# Analytical derivative of nuclear-electron attraction integrals over gaussian functions

I'm currently writing a program which evaluates the first derivatives of molecular integrals (over gaussian basis sets) with respect to the cartesian coordinates of the nucleus. I'm somewhat stuck with the derivative of the nuclear-electron attraction integral, i.e.: $$\frac{\partial V_{\mu\nu}}{\partial X_A}=\frac{\partial }{\partial X_A} \left\langle \mu| \hat V |\nu\right\rangle$$ where $$\mu$$ and $$\nu$$ are Gaussian-Type Orbitals (GTOs) and $$\hat V$$ is the operator: $$\hat V = -\sum_A \frac{Z_A}{|r-R_A|}$$ As was previously discussed on this forum, the upper derivative can be expressed as a sum of derivatives applying the chain rule: $$\frac{\partial }{\partial X_A} \left\langle \mu| \hat V |\nu\right\rangle=\left\langle\frac{\partial \mu}{\partial X_A}|\hat V|\nu\right\rangle+\left\langle \mu|\frac{\partial \hat V}{\partial X_A}|\nu\right\rangle+\left\langle \mu|\hat V|\frac{\partial \nu}{\partial X_A}\right\rangle$$ The first and latter terms are relatively easy to evaluate, since the derivative of a Gaussian-Type Orbital with respect to one of the coordinates of the point where it's centered is a sum of GTOs with higher and lower angular momentum. The evaluation of the middle term doesn't seem so obvious. According to Szabo & Ostlund (pg. 442), the derivative of the $$\hat V$$ operator is: $$\frac{\partial \hat V}{\partial X_A}=-Z_A\sum_i \frac{X_i-X_A}{r_{iA}^3}$$ where $$\mu$$ and $$\nu$$ are Gaussian-Type Orbitals (GTOs) So we are dealing with a new type of molecular integral: $$\left\langle \mu\left|-Z_A\sum_i \frac{X_i-X_A}{r_{iA}^3}\right|\nu\right\rangle$$ After searching for some time, I couldn't find any reference which discuss this topic. Could you provide some insight on the evaluation of this particular integral? Thanks in advance.

• +1 bur have you considered using automatic derivatives, or the analytic derivatives code from open source packages? Aug 22, 2023 at 1:51

Like two-electron integrals, the nuclear attraction integrals are evaluated using the Laplace transform

$$\frac 1 {r_{12}} = \frac {2} {\sqrt{\pi}} \int_{0}^{\infty} {\rm d}t e^{-t^2r_{12}^2}$$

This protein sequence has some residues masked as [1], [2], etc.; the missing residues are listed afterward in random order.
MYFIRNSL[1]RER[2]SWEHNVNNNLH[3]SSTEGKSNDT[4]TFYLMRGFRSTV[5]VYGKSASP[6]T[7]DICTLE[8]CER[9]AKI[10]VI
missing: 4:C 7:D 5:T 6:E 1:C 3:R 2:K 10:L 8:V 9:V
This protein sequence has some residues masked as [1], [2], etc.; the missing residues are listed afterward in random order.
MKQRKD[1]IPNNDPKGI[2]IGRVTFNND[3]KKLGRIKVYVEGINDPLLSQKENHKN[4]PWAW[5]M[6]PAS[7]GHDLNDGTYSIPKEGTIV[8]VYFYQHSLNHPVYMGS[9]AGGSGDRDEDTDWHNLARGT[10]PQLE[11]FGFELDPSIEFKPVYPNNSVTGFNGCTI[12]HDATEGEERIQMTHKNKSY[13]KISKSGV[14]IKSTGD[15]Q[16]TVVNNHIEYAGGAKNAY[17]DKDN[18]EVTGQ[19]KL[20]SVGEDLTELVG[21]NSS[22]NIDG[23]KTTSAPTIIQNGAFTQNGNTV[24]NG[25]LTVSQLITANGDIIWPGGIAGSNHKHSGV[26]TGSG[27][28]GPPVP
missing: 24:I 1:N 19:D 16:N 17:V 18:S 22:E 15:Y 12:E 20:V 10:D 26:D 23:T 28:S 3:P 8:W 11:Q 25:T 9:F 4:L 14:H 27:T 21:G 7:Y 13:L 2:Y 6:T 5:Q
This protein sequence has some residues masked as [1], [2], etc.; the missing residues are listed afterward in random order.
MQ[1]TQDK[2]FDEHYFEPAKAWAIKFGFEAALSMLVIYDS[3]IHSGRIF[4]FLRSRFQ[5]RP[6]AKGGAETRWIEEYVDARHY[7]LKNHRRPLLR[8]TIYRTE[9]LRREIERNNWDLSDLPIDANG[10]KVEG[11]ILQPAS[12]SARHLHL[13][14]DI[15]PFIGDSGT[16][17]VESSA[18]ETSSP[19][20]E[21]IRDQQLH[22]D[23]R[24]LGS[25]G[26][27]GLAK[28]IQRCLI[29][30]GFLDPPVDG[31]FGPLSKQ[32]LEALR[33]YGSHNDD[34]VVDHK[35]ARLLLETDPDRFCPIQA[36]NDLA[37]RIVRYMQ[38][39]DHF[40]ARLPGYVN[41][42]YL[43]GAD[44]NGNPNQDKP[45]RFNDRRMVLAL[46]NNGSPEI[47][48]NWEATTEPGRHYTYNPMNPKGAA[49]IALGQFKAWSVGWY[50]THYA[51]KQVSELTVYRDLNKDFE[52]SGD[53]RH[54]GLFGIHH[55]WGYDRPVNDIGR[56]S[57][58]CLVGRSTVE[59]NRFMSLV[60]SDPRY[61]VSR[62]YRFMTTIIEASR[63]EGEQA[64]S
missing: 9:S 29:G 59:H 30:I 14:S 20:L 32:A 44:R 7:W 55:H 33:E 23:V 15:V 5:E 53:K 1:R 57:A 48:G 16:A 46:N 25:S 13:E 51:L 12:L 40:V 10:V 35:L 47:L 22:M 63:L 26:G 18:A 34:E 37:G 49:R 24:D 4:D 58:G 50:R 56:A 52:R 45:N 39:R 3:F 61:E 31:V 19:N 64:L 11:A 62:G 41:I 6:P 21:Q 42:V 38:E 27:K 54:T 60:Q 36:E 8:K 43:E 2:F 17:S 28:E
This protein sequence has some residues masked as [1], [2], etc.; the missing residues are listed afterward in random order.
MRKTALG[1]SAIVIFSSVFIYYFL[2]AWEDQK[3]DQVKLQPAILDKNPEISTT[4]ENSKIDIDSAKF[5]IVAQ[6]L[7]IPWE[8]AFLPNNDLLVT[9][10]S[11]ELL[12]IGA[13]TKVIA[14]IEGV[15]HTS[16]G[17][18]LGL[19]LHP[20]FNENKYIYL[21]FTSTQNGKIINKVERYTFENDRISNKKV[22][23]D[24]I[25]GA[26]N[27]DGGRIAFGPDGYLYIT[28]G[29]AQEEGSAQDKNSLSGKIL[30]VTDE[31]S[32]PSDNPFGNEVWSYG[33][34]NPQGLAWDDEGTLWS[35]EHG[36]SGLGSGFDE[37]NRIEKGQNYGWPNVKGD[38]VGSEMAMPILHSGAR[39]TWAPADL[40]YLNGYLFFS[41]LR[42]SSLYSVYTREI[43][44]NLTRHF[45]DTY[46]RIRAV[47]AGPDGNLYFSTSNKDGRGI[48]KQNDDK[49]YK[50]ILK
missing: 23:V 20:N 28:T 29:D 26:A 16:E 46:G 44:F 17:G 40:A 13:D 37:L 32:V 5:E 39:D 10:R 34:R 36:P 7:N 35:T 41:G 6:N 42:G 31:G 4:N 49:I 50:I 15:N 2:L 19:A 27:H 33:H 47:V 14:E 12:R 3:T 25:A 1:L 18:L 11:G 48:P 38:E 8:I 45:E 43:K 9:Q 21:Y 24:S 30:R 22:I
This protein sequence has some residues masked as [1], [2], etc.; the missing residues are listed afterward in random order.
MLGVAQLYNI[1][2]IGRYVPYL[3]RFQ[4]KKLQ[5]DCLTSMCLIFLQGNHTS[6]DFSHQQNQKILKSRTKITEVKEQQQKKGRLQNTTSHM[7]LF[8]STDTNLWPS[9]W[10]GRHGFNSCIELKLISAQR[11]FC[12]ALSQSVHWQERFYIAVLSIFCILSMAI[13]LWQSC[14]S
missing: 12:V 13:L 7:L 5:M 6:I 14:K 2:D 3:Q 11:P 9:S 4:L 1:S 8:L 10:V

It would seem that using this transform also makes the derivative integrals easy to evaluate.

• Nit pick about "are evaluated" - there are other methods, you can use a Fourier transform for instance which makes particular sense for the Nuclear Attraction integrals as it is a convolution between the charge distribution due to the basis function overlap and the potential due to the atomic point charge. Aug 23, 2023 at 17:45
• @IanBush sure but that's not how it's done in McMurchie-Davidson, Obara-Saika, or the Rys quadrature algorithms that all rely on the above expansion. Of course it doesn't matter at the end how you come to the solution, the point being that one doesn't even try to compute the integral for the original definition but instead makes a transformation... Aug 24, 2023 at 18:08

The original Obara-Saika paper contains formulae for this in the "Electric field and electric field gradient Integrals" section of the appendix towards the end of the paper

• Why the downvote? When I have time and energy I hope to enter the complicated MathsJax here, but what else can I do to improve this? Aug 23, 2023 at 20:53

The direct computation of the derivative of the nuclear-electron attraction operator can be simply avoided. Remember that in the McMurchie-Davidson algorithm, the Coulomb integral is reduced to a form, which requires contraction of the E and R tensors. To get the derivative to an atom center, it just needs to change the index of the R tensor (see Molecular electronic-structure theory (T. Helgaker, P.Jorgensen, J.Olsen), chapter 9.9.3, p.376).